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How coaches can become great leaders




There is hardly a coaching skill that is more important than leadership. To serve a team and provide care and concern for every player, is a challenge often underestimated by onlookers and aspiring coaches alike. In this guest article Brad Nein from explains to you how a coach can become a servant leader.

Appropriate organizational leadership within athletics is an intriguing topic that promotes various opinions. When performed effectively, the organization flourishes in all on and off field aspects. On the other hand, ineffective leadership will quickly ruin the experience of everyone involved in the program. Leadership establishes the culture of the organization which plays a crucial role in shaping behavior, expectations, and the beliefs of the group.

"A life is not important except in the impact it has on other lives"

(Jackie Robinson)

Leading other coaches, administrators, athletes, and families requires a forward thinker that can inspire, evolve, and use effective methods for maneuvering the group into its most advantageous position. John Maxwell states, “True leadership must be for the benefit of the followers, not to enrich the leader,” and the model that exemplifies this is servant leadership.

Rieke, Hammermeiser, and Chase (2008) provide evidence that athletes who perceive their coach to be a servant leader display:

  • Higher intrinsic motivation

  • Increased satisfaction with their sport experience

  • Improved mental toughness

  • The ability to perform better individually and as a team when compared with athletes coached by non-servant leaders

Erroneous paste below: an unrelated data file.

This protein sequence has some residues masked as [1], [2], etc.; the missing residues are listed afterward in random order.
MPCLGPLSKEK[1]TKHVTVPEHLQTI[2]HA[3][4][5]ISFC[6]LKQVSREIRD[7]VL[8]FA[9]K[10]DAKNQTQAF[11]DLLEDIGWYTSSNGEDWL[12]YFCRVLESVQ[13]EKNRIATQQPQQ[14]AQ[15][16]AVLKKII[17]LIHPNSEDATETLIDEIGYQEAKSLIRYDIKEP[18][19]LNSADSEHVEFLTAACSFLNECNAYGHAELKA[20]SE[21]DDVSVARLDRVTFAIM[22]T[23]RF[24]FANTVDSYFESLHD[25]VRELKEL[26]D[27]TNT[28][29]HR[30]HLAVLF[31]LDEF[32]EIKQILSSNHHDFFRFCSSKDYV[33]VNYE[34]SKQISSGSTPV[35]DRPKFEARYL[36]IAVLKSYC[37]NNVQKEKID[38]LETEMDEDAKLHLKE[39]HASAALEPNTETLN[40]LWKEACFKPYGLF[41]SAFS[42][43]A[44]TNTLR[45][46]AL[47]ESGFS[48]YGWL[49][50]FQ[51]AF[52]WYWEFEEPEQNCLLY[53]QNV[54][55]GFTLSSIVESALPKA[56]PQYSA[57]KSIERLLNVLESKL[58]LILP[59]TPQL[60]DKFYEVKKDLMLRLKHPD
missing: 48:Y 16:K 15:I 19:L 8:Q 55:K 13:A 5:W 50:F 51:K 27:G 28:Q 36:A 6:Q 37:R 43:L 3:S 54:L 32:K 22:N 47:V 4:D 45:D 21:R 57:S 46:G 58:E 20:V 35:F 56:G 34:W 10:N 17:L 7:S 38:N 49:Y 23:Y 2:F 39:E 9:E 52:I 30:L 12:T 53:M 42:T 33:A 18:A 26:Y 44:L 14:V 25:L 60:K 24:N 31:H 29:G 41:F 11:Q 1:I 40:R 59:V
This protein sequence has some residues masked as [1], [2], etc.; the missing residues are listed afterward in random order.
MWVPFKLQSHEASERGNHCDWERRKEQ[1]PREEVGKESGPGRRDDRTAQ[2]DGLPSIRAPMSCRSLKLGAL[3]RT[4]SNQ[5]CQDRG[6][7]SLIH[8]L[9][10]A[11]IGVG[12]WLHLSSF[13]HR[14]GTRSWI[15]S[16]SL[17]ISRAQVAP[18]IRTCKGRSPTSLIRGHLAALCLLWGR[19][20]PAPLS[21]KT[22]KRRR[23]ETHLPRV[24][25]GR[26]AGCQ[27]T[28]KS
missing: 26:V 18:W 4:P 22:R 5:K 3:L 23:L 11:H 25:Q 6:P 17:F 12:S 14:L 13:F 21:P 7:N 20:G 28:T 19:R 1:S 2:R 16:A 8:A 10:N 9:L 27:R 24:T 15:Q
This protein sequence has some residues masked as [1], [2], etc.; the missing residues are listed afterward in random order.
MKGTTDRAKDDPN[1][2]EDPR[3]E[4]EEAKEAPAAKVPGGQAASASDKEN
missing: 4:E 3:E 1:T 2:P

Servant coaches create a trusting and inclusive environment, have a humble attitude, and provide care and concern for their athletes on an individual level which leads to the participant having an enhanced sense of being treated in a positive manner. The quality relationship built between the coach and the player promotes a sense of community and loyalty among the two groups leading to a more intimate, cohesive group of followers (Ebener & O’Connell, 2010). Servant leadership does not mean the coach cannot be critical of the athlete. Servant coaches build up trust over the course of numerous interactions with the athlete to allow them to speak candidly and critically in order for the athlete to continue to develop. The athlete and coach have a complete belief in each other.

The trademark of a servant leader is encouragement and a true servant leader says “Let’s go do it” not, “You go do it.” Servant leaders act in a selfless manner and want to find ways for the the entire group to benefit. Servant leaders are not created through an individual action but through a lifetime of experiences. These experiences lead to coaches that:

  • Commit to the total growth and development of the individual.

  • Accept and recognize people for their special and unique talents.

  • Listen to the athletes they coach and create a positive environment for learning.

  • Communicate with parents and athletes in a transparent and realistic manner.

  • Mentor less experienced coaches to work towards successful servant leadership.

The servant leadership philosophy can be put into play anywhere direction and influence are needed, just not on the athletic field. I hope you give it a try in your leadership role.

Coach Brad

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This article was written by Brad Nein, founder of Find more info on his website.

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